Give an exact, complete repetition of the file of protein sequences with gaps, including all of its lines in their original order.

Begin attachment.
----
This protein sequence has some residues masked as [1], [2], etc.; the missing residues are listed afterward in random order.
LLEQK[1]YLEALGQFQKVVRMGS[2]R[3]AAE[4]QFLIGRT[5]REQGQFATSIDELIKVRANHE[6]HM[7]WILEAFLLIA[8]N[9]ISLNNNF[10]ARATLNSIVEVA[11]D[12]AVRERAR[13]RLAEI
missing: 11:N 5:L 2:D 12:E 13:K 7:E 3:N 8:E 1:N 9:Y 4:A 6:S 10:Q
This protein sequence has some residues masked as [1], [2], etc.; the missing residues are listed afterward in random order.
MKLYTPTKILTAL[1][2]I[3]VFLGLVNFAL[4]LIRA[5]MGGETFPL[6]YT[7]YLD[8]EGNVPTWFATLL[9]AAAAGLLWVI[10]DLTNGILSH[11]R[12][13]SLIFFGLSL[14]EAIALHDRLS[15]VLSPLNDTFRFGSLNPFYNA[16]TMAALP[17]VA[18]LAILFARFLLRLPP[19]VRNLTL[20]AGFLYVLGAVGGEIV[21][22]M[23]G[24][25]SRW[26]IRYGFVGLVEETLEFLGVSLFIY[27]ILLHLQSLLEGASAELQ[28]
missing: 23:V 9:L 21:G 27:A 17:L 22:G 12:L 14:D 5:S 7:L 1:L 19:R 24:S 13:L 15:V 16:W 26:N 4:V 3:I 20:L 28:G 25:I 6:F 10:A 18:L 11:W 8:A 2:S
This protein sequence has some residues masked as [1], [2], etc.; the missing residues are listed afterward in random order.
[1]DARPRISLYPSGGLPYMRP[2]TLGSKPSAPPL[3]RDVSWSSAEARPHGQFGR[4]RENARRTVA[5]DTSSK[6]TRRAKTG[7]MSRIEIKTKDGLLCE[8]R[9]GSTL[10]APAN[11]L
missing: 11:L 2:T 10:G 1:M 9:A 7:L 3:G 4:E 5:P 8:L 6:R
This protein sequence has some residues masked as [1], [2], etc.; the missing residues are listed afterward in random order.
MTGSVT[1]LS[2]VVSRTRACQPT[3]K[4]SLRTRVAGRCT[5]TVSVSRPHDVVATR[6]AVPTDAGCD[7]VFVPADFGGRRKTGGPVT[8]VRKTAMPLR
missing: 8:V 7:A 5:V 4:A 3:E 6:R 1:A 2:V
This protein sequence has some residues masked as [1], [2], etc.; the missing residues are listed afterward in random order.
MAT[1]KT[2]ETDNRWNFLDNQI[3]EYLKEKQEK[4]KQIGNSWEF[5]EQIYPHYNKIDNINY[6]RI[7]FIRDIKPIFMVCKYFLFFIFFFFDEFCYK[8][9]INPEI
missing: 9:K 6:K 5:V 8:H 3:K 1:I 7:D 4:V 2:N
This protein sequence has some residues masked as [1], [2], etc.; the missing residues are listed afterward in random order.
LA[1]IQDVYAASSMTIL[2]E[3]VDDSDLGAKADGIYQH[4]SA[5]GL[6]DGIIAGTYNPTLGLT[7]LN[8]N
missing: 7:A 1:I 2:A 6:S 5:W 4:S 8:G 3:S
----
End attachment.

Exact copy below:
This protein sequence has some residues masked as [1], [2], etc.; the missing residues are listed afterward in random order.
LLEQK[1]YLEALGQFQKVVRMGS[2]R[3]AAE[4]QFLIGRT[5]REQGQFATSIDELIKVRANHE[6]HM[7]WILEAFLLIA[8]N[9]ISLNNNF[10]ARATLNSIVEVA[11]D[12]AVRERAR[13]RLAEI
missing: 11:N 5:L 2:D 12:E 13:K 7:E 3:N 8:E 1:N 9:Y 4:A 6:S 10:Q
This protein sequence has some residues masked as [1], [2], etc.; the missing residues are listed afterward in random order.
MKLYTPTKILTAL[1][2]I[3]VFLGLVNFAL[4]LIRA[5]MGGETFPL[6]YT[7]YLD[8]EGNVPTWFATLL[9]AAAAGLLWVI[10]DLTNGILSH[11]R[12][13]SLIFFGLSL[14]EAIALHDRLS[15]VLSPLNDTFRFGSLNPFYNA[16]TMAALP[17]VA[18]LAILFARFLLRLPP[19]VRNLTL[20]AGFLYVLGAVGGEIV[21][22]M[23]G[24][25]SRW[26]IRYGFVGLVEETLEFLGVSLFIY[27]ILLHLQSLLEGASAELQ[28]
missing: 23:V 9:L 21:G 27:A 17:L 22:G 12:L 14:D 5:S 7:L 1:L 19:R 24:S 13:L 15:V 16:W 26:N 4:V 3:I 20:L 28:G 25:I 6:F 10:A 18:L 11:W 8:A 2:S
This protein sequence has some residues masked as [1], [2], etc.; the missing residues are listed afterward in random order.
[1]DARPRISLYPSGGLPYMRP[2]TLGSKPSAPPL[3]RDVSWSSAEARPHGQFGR[4]RENARRTVA[5]DTSSK[6]TRRAKTG[7]MSRIEIKTKDGLLCE[8]R[9]GSTL[10]APAN[11]L
missing: 11:L 2:T 10:G 1:M 9:A 7:L 3:G 4:E 5:P 8:L 6:R
This protein sequence has some residues masked as [1], [2], etc.; the missing residues are listed afterward in random order.
MTGSVT[1]LS[2]VVSRTRACQPT[3]K[4]SLRTRVAGRCT[5]TVSVSRPHDVVATR[6]AVPTDAGCD[7]VFVPADFGGRRKTGGPVT[8]VRKTAMPLR
missing: 8:V 7:A 5:V 4:A 3:E 6:R 1:A 2:V
This protein sequence has some residues masked as [1], [2], etc.; the missing residues are listed afterward in random order.
MAT[1]KT[2]ETDNRWNFLDNQI[3]EYLKEKQEK[4]KQIGNSWEF[5]EQIYPHYNKIDNINY[6]RI[7]FIRDIKPIFMVCKYFLFFIFFFFDEFCYK[8][9]INPEI
missing: 9:K 6:K 5:V 8:H 3:K 1:I 7:D 4:V 2:N
This protein sequence has some residues masked as [1], [2], etc.; the missing residues are listed afterward in random order.
LA[1]IQDVYAASSMTIL[2]E[3]VDDSDLGAKADGIYQH[4]SA[5]GL[6]DGIIAGTYNPTLGLT[7]LN[8]N
missing: 7:A 1:I 2:A 6:S 5:W 4:S 8:G 3:S